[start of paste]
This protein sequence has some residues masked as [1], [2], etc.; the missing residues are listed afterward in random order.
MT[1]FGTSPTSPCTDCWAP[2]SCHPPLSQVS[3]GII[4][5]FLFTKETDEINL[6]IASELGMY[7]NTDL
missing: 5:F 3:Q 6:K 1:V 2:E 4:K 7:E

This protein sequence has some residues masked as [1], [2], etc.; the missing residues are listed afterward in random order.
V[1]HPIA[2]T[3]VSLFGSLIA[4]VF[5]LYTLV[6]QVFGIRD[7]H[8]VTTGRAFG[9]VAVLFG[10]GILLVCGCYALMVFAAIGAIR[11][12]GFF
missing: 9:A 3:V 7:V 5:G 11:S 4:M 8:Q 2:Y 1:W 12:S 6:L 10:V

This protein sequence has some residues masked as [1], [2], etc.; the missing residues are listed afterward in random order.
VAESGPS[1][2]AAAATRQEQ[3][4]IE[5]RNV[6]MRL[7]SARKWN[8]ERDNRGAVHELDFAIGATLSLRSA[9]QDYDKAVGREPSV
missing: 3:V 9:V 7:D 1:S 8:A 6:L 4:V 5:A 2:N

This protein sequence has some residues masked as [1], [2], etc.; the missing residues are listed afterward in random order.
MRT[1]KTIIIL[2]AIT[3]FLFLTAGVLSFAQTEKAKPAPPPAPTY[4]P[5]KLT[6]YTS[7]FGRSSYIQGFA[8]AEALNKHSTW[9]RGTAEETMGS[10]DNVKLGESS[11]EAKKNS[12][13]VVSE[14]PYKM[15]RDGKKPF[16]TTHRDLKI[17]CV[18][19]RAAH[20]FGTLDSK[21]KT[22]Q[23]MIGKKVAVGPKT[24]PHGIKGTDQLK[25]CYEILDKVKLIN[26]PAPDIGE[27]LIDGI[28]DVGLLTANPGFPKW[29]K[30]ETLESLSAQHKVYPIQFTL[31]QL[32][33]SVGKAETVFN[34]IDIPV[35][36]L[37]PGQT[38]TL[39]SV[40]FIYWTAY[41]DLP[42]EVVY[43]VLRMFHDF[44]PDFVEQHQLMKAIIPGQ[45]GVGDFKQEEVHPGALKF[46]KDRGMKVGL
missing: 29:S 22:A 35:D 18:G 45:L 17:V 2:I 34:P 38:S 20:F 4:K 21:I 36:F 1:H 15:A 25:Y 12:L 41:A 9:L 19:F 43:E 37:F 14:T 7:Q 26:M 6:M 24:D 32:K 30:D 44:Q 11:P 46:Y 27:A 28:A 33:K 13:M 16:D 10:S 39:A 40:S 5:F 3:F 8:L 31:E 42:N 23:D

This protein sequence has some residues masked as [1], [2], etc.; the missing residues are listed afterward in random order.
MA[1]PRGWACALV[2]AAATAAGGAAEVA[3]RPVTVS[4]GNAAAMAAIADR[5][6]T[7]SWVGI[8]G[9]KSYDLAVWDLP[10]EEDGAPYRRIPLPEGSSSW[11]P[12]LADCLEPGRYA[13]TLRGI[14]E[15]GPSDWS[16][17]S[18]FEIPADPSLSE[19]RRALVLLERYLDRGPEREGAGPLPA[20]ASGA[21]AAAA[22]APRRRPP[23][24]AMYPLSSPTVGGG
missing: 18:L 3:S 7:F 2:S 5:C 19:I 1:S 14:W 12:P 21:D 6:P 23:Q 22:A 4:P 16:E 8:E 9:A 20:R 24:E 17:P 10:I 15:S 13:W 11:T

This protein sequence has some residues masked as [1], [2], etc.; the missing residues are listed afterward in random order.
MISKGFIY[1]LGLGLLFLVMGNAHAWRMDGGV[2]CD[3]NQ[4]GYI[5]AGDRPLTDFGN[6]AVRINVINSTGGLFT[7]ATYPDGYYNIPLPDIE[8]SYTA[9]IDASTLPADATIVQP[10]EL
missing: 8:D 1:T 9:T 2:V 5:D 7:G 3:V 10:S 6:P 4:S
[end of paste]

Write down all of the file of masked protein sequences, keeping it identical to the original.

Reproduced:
This protein sequence has some residues masked as [1], [2], etc.; the missing residues are listed afterward in random order.
MT[1]FGTSPTSPCTDCWAP[2]SCHPPLSQVS[3]GII[4][5]FLFTKETDEINL[6]IASELGMY[7]NTDL
missing: 5:F 3:Q 6:K 1:V 2:E 4:K 7:E

This protein sequence has some residues masked as [1], [2], etc.; the missing residues are listed afterward in random order.
V[1]HPIA[2]T[3]VSLFGSLIA[4]VF[5]LYTLV[6]QVFGIRD[7]H[8]VTTGRAFG[9]VAVLFG[10]GILLVCGCYALMVFAAIGAIR[11][12]GFF
missing: 9:A 3:V 7:V 5:G 11:S 4:M 8:Q 2:Y 1:W 12:S 6:L 10:V

This protein sequence has some residues masked as [1], [2], etc.; the missing residues are listed afterward in random order.
VAESGPS[1][2]AAAATRQEQ[3][4]IE[5]RNV[6]MRL[7]SARKWN[8]ERDNRGAVHELDFAIGATLSLRSA[9]QDYDKAVGREPSV
missing: 3:V 9:V 7:D 1:S 8:A 6:L 4:V 5:A 2:N

This protein sequence has some residues masked as [1], [2], etc.; the missing residues are listed afterward in random order.
MRT[1]KTIIIL[2]AIT[3]FLFLTAGVLSFAQTEKAKPAPPPAPTY[4]P[5]KLT[6]YTS[7]FGRSSYIQGFA[8]AEALNKHSTW[9]RGTAEETMGS[10]DNVKLGESS[11]EAKKNS[12][13]VVSE[14]PYKM[15]RDGKKPF[16]TTHRDLKI[17]CV[18][19]RAAH[20]FGTLDSK[21]KT[22]Q[23]MIGKKVAVGPKT[24]PHGIKGTDQLK[25]CYEILDKVKLIN[26]PAPDIGE[27]LIDGI[28]DVGLLTANPGFPKW[29]K[30]ETLESLSAQHKVYPIQFTL[31]QL[32][33]SVGKAETVFN[34]IDIPV[35][36]L[37]PGQT[38]TL[39]SV[40]FIYWTAY[41]DLP[42]EVVY[43]VLRMFHDF[44]PDFVEQHQLMKAIIPGQ[45]GVGDFKQEEVHPGALKF[46]KDRGMKVGL
missing: 29:S 22:A 35:D 18:G 45:L 17:V 2:I 34:P 38:S 20:F 4:K 21:I 36:F 1:H 15:A 25:Y 12:L 41:A 9:L 19:F 43:E 37:F 14:T 7:Q 26:M 6:M 24:D 32:K 30:D 44:Q 11:P 46:Y 27:A 28:A 33:K 13:M 16:D 10:S 39:A 40:S 5:F 3:F 8:L 31:E 42:N 23:D

This protein sequence has some residues masked as [1], [2], etc.; the missing residues are listed afterward in random order.
MA[1]PRGWACALV[2]AAATAAGGAAEVA[3]RPVTVS[4]GNAAAMAAIADR[5][6]T[7]SWVGI[8]G[9]KSYDLAVWDLP[10]EEDGAPYRRIPLPEGSSSW[11]P[12]LADCLEPGRYA[13]TLRGI[14]E[15]GPSDWS[16][17]S[18]FEIPADPSLSE[19]RRALVLLERYLDRGPEREGAGPLPA[20]ASGA[21]AAAA[22]APRRRPP[23][24]AMYPLSSPTVGGG
missing: 18:L 3:S 7:F 2:S 5:C 19:I 1:S 14:W 12:P 21:D 6:P 23:Q 22:A 4:P 16:E 8:E 9:A 20:R 24:E 17:P 10:I 15:S 13:W 11:T

This protein sequence has some residues masked as [1], [2], etc.; the missing residues are listed afterward in random order.
MISKGFIY[1]LGLGLLFLVMGNAHAWRMDGGV[2]CD[3]NQ[4]GYI[5]AGDRPLTDFGN[6]AVRINVINSTGGLFT[7]ATYPDGYYNIPLPDIE[8]SYTA[9]IDASTLPADATIVQP[10]EL
missing: 8:D 1:T 9:T 2:V 5:D 7:G 3:V 10:S 6:P 4:S